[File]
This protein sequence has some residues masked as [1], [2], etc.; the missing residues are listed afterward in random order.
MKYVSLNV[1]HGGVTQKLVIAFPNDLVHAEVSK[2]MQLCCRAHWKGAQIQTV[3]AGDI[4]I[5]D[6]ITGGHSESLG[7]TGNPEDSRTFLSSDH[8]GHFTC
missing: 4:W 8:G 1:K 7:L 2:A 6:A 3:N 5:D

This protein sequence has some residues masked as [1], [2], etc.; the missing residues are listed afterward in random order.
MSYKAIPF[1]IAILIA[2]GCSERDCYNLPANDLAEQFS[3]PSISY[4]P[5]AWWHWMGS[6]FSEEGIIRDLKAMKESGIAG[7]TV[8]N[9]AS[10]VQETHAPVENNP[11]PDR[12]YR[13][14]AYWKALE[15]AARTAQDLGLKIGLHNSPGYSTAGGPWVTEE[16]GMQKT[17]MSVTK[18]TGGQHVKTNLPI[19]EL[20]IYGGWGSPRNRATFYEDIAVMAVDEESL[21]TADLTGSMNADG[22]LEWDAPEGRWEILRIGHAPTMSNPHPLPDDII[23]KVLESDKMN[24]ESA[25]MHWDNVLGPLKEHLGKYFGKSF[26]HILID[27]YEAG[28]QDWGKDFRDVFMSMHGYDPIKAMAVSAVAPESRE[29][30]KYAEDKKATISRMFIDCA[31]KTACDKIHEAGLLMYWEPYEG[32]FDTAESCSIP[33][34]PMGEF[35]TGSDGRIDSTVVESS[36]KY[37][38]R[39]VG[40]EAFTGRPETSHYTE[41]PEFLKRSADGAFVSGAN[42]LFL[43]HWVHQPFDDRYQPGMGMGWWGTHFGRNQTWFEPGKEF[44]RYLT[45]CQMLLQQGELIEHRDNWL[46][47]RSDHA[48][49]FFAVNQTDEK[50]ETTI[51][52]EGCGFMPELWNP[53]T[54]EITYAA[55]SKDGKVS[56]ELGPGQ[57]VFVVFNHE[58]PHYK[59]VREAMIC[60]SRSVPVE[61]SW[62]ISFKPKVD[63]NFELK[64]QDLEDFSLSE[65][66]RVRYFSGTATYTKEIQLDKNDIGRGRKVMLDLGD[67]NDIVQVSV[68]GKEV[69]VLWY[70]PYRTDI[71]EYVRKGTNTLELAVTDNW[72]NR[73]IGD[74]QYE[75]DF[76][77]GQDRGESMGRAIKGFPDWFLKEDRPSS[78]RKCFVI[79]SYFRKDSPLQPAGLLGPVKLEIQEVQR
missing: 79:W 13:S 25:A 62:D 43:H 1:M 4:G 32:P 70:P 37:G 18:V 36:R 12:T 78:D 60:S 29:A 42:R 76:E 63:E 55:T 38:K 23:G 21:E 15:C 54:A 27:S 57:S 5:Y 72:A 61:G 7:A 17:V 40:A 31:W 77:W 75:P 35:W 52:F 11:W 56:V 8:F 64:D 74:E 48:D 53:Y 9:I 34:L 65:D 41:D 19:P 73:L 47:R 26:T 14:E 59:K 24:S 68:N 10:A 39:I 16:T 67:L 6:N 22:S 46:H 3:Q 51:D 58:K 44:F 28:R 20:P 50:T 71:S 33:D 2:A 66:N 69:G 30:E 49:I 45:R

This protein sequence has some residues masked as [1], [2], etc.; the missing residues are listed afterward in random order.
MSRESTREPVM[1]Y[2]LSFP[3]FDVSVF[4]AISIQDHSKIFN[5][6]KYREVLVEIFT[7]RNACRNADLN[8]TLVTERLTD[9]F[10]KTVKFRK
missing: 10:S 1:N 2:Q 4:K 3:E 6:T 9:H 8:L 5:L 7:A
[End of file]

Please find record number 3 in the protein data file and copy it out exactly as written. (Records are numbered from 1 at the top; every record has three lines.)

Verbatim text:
This protein sequence has some residues masked as [1], [2], etc.; the missing residues are listed afterward in random order.
MSRESTREPVM[1]Y[2]LSFP[3]FDVSVF[4]AISIQDHSKIFN[5][6]KYREVLVEIFT[7]RNACRNADLN[8]TLVTERLTD[9]F[10]KTVKFRK
missing: 10:S 1:N 2:Q 4:K 3:E 6:T 9:H 8:L 5:L 7:A